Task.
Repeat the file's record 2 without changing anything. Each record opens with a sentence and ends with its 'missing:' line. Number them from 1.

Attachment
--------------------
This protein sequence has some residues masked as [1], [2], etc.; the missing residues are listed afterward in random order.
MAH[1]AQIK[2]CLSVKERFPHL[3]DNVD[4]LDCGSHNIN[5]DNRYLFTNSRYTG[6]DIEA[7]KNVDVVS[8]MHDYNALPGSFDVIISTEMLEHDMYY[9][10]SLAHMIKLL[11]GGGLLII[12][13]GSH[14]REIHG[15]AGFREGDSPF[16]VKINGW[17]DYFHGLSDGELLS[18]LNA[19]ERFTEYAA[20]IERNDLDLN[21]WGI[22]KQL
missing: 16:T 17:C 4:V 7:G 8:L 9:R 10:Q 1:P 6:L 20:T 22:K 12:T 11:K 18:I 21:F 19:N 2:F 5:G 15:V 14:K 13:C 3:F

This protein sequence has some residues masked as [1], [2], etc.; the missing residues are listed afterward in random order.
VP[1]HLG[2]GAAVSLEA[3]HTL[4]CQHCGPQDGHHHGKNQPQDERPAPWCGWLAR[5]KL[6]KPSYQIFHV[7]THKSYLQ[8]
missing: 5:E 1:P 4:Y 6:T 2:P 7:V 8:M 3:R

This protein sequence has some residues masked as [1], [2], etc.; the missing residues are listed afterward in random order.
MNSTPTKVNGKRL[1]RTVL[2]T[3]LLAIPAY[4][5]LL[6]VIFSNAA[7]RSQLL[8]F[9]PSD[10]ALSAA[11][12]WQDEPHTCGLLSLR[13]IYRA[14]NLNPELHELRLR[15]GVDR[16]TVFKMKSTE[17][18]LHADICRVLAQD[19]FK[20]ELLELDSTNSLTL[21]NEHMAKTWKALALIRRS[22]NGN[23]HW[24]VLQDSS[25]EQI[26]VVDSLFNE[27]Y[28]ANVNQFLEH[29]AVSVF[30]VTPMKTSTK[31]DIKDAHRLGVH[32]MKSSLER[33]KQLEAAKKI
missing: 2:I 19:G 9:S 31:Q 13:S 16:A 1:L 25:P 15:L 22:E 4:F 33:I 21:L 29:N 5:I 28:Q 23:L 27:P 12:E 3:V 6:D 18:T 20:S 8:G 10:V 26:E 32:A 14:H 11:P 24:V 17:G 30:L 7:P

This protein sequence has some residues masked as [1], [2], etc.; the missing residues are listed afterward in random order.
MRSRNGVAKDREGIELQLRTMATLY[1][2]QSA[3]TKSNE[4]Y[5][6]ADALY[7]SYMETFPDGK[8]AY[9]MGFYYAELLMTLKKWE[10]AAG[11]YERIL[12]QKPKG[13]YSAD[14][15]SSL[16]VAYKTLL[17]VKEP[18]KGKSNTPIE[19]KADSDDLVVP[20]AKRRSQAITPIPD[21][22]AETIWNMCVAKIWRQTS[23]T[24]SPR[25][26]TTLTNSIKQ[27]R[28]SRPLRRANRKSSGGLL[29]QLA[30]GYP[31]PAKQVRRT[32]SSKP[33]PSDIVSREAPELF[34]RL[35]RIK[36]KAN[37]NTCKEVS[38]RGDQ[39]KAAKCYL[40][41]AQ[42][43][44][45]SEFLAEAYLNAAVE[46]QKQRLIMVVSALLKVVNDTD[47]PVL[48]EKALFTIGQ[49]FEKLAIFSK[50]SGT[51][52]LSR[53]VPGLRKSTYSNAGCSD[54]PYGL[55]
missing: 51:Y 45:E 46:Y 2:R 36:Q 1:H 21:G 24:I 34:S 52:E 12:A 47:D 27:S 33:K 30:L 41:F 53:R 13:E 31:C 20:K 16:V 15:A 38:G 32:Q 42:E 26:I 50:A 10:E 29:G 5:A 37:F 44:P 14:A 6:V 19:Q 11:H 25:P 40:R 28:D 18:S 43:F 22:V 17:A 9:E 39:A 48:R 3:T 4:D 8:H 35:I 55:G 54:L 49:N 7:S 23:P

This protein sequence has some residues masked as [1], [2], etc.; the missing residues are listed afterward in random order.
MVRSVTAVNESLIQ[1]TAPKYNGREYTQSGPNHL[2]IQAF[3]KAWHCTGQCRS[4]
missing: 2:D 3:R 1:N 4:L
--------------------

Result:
This protein sequence has some residues masked as [1], [2], etc.; the missing residues are listed afterward in random order.
VP[1]HLG[2]GAAVSLEA[3]HTL[4]CQHCGPQDGHHHGKNQPQDERPAPWCGWLAR[5]KL[6]KPSYQIFHV[7]THKSYLQ[8]
missing: 5:E 1:P 4:Y 6:T 2:P 7:V 8:M 3:R